Earthquakes (>=4) in 1999 are active in three regions (3). One is the black triangle , containing Palm Springs, Landers, Imperial Valley, Volcano Lake (Mexico), and so on . Another is the border between California and Nevada (Latitude > 35 N, longitude < 119 W). The other is the off coast of Northern California. This distribution is compatible with the color-relief map of satellite images (1, 2). According to the color- relief and earthquake data, I think that Los Angeles, San Francisco, San Diego, Parkfield, and Northridge will be safe this year. The coastal region is less active than the others. The black triangle indicates a dangerous place.

Since I lack research resources, and there are not enough detailed satellite images for earthquake prediction, I may miss some earthquake clouds, or be unable to determine where they came from. To help people protect themselves against big earthquakes, I propose a few photographs of important earthquake clouds (4~6). You will be able to check a cloud with those photographs. If you are rich enough, you can set up an automatic video camera to scan the sky. This will be helpful for your safety. To detect the time, I also propose other precursors such as gas, water, or oil eruption, sulfurous odor, earth noise, sudden gaps, and earth fire called "earth light".

Recently, geophysicists at NASA's Jet Propulsion Laboratory (JPL) issued a warning that "L.A.'s Big Squeeze likely site of next major quake". They predicted that, "the heart of the city will be struck" (7). That is a good attempt.

Many seismologists insist that predicting earthquakes is impossible. They deny my work, but have not attempted to respond to my two "Yes or No" questions: Can they explain how the 6.1 Afghanistan earthquake cloud on our cover page formed? Can they make some earthquake predictions as good as mine? They should do better than me because of their rich sources and foundations.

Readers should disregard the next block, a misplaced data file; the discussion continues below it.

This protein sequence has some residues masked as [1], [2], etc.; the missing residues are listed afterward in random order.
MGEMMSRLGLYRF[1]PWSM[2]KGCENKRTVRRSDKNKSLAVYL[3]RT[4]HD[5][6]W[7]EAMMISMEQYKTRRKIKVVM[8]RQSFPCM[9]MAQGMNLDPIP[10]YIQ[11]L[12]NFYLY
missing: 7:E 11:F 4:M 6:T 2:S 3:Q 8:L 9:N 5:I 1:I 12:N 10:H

I respect the attempt of scientists of JPL, but do not think that next big earthquake will attack the city of Los Angeles. According to my analysis, the next big one will be in either the black triangle, or the California-Nevada border. To detect where is the most dangerous place, I suggest residents in Southern California, Northern Mexico ( latitude > 28 N), and Nevada ( longitude > 110 W) measure outside temperature with a thermometer or a thermograph once a day between 2 and 4 a.m. for ten days, then e-mail me your data with the latitude and the longitude where the date were obtained. This action may help both me and yourselves to find the hottest or the most dangerous place roughly. In fact, the best way to figure out the most dangerous place is to make a grid net, having a distance 10 km between observation points, and use the net to measure temperatures at three depths: surface, a depth of about 0.8 meter, and 1.6 meter under the ground once a day at 2 or 4 a.m..

Finally, I should thank many people for believing my work, telling me of a web site for surface wind distribution, and offerng me their best wishes. I thank the USGS for earthquake data, thank Dundee University, UK and its web master Andrew Brooks, and Utah University for satellite images.


  1. *Martin Kasindorf. L.A.'s Big Squeeze likely site of next major quake. USA TODAY. 8/3 3A (1999).